A week ago we explained that yet another conspiracy theory, one involving virtually every geopolitical hotzone, from Saudi Arabia, to Russia, the United States, Qatar, Syria, ISIS, and Ukraine, has become fact when our speculation from last September, namely that the plunge in oil was an choreographed move between the US and the Saudis (even if Kerry realized – we hope – that it meant a recession for the US energy producing states and a collapse in the only vibrant US industry of the past decade: shale), one seeking to dislodge Russian control over the Syrian government and to facilitate the passage of a Qatar pipeline under Syrian territory.
This is what the NYT said: “Saudi Arabia has been trying to pressure President Vladimir V. Putin of Russia to abandon his support for President Bashar al-Assad of Syria, using its dominance of the global oil markets at a time when the Russian government is reeling from the effects of plummeting oil prices.”
The NYT added:
Saudi Arabia and Russia have had numerous discussions over the past several months that have yet to produce a significant breakthrough, according to American and Saudi officials. It is unclear how explicitly Saudi officials have linked oil to the issue of Syria during the talks, but Saudi officials say — and they have told the United States — that they think they have some leverage over Mr. Putin because of their ability to reduce the supply of oil and possibly drive up prices.
That’s the quo. As for the quid, it is as we predicted:
Any weakening of Russian support for Mr. Assad could be one of the first signs that the recent tumult in the oil market is having an impact on global statecraft. Saudi officials have said publicly that the price of oil reflects only global supply and demand, and they have insisted that Saudi Arabia will not let geopolitics drive its economic agenda. But they believe that there could be ancillary diplomatic benefits to the country’s current strategy of allowing oil prices to stay low — including a chance to negotiate an exit for Mr. Assad.
“Russia has been one of the Syrian president’s most steadfast supporters, selling military equipment to the government for years to bolster Mr. Assad’s forces in their battle against rebel groups, including the Islamic State, and supplying everything from spare parts and specialty fuels to sniper training and helicopter maintenance.”
To be sure, the Chairman of the Russian State Duma International Committee Alexei Pushkov promptly rejected all the NYT allegations, writing on his Twitter account:
“There were no negotiations with the Saudis to decrease oil production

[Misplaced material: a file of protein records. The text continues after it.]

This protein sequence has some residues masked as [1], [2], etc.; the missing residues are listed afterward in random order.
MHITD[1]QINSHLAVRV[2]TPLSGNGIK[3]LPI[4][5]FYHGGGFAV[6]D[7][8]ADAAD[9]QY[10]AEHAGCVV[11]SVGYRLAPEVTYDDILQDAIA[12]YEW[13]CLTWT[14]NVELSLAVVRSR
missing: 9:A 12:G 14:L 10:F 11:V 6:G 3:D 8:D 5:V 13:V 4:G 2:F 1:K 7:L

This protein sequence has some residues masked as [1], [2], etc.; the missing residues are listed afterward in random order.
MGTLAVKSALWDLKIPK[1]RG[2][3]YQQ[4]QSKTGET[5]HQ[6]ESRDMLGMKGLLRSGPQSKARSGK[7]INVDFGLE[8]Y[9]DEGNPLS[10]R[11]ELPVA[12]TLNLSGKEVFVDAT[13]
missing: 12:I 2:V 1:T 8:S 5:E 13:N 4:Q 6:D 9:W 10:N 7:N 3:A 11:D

in exchange for Moscow’s refusal to support Assad. Hoax.”
… but that was to be expected – after all it is not as if the two powers are on friendly terms, plus the NYT leak was meant to push the fulcrum of leverage away from Russia. What is certain, however, is that Putin couldn’t care less about his “friend” Assad, but he cares very much about Gazprom preserving its near-monopolistic dominance as marginal energy provider to Europe of last resort, one which gives Russia as much leverage over the bulk of Europe as the ECB’s printing press, if not much more: Draghi’s outside money only reaches about 1% of the population; Gazprom’s heat reaches everyone.
However, what is key in the above chain is that while the Saudis (and Qataris) have been orchestrating events in the middle east, using the US as a diplomatic patsy, one which has provided a convenient strawman over the past year in the form of ISIS, or the same anti-Assad jihadist rebels that the same US was arming actively as recently as late 2013, the US has been carefully managing the second front in the war of European energy dominance, that involving Ukraine.
It is not secret that the chain of events that have transpired in Kiev over the past year, starting with the coup of then president Yanukovich and the preceding “Euromaidan” violence were to a great extent orchestrated by the US as the infamous “Fuck the EU” recording revealed. Incidentally, “fucking the EU” is precisely what the US state department did, because the subsequent chain of events including economic sanctions and diplomatic pressure on Russia by the White House backfired, led to a plunge in European trade with Russia and was directly responsible for Europe’s triple-dip recession of 2014. Well, it helped one group of people: the 0.1% who benefit from the subsequently start of Europe’s own QE, whose proximal catalyst was none other than the western “isolation” of Russia.
But while so far the Ukraine gambit has backfired on the west – not completely: after all, one or more western buyers did manage to “acquire” all of Ukraine’s dozens of tons of gold at firesale, or lower, prices – the Saudi escalation, which is about to lead to one or more state level recessions in US oil producing regions and then, to a major economic deterioration at the national level, has indeed managed to hurt Putin far more than any trivial developments involving Ukraine (which just so happens is now ex-Crimea thanks to Victoria Nuland’s strategic brilliance).